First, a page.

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Soundtrack Review

Cover Image

Original Television Soundtrack


Composer: Richard Harvey
Label: Silva Screen Records
RRP: £13.99
SILCD1729 (CD), SILED1729 (download)
Release Date: 01 December 2023

Terrahawks marked a return to action for Gerry Anderson after a protracted period of inactivity. From the end of Space: 1999 in December 1976 to the start of 1983 he produced next to nothing – his career seemed over. Fortunately for his fans it was just an extended hiatus, which ended with a puppet production that echoed his earliest work.

Terrahawks blended humour with drama to mixed effect. For a man who’d pioneered big action on the small screen it all seemed a little tame; a welcome comeback but without many of the classic hallmarks. One of the biggest questions to answer, and certainly some of the biggest shoes to fill, was who’d write the music… and how would it be recorded?

The show’s budget was tight so a return to the full orchestration of past shows was out of the questions. The answer came in the form of Richard Harvey, a graduate of the Royal College of Music, and a bank of synthesizers. The result was mixed, partly due to the inclusion of some pretty dire songs, which were designed to launch a side-project featuring one of the puppet characters, Kate Kestrel. Her singing career didn’t take off for some fairly obvious reasons.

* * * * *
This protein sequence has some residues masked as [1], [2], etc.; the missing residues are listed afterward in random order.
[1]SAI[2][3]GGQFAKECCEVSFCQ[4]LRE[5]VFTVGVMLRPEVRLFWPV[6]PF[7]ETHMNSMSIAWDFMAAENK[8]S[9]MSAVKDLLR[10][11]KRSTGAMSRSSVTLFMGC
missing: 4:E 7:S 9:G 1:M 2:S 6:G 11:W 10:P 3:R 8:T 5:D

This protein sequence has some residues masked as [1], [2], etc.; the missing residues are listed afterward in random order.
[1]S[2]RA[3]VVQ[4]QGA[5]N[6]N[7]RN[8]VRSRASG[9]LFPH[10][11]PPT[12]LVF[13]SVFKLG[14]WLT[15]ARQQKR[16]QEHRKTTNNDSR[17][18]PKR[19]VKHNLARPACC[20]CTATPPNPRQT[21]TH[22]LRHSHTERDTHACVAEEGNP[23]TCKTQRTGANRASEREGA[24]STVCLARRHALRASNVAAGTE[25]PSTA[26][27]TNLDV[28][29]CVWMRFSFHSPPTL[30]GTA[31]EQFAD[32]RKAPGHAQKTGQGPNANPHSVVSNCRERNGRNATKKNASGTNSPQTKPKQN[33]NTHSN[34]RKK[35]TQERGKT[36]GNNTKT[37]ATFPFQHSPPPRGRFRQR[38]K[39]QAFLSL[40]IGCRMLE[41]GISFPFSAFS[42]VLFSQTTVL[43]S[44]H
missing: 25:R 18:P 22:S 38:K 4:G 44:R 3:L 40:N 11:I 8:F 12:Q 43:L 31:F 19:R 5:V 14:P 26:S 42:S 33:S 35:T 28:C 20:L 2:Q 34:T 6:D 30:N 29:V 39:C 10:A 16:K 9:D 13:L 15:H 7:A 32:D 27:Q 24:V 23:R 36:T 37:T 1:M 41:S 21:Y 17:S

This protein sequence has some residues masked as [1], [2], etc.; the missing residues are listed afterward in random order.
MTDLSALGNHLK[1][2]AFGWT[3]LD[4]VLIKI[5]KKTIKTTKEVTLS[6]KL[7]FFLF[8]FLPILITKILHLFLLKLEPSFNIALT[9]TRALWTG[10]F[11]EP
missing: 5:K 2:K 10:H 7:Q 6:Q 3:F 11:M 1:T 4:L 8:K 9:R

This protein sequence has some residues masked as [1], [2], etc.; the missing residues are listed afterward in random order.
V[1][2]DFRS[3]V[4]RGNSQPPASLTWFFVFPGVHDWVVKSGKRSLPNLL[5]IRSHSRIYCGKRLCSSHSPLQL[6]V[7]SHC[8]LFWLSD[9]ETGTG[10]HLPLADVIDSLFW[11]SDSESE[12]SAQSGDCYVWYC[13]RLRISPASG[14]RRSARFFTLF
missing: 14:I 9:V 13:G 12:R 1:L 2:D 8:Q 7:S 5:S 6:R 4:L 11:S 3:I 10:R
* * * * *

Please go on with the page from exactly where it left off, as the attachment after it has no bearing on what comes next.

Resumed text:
The first hurdle to overcome is a range of synth sounds that suggest a cut price Thomas Dolby was at the controls. Time has not been kind to the DX7 string pads and those drums that sound like seagulls with trapped wind… ouch! However, the actual compositions themselves are often pretty reasonable – songs aside – and once your ear gets attuned to the parping tones ‘80s synthesizers it’s actually quite a lot of fun. However, ‘Close Encounters of the Stew Kind’ is, frankly, unlistenable even with all the caveats in place.

The orchestral versions of some of Harvey’s material included on this disc, taken from the Stand By For Action concert and an arrangement played by the Royal Philharmonic Orchestra, show us how good the opening titles could have sounded given the old Barry Gray treatment. They also reveal the Star Wars ‘borrows’ in explicit detail, which is a bit of fun.

Truth be told, I wasn’t fond of Terrahawks so this soundtrack – great though it doubtless is for fans of the series – does little for me, which makes scoring it difficult. I suspect people will either love it or leave it sitting on the shelf, largely ignored. I fall firmly into the latter camp but the show’s aficionados will doubtless be well pleased by a very carefully collated release.


Anthony Clark

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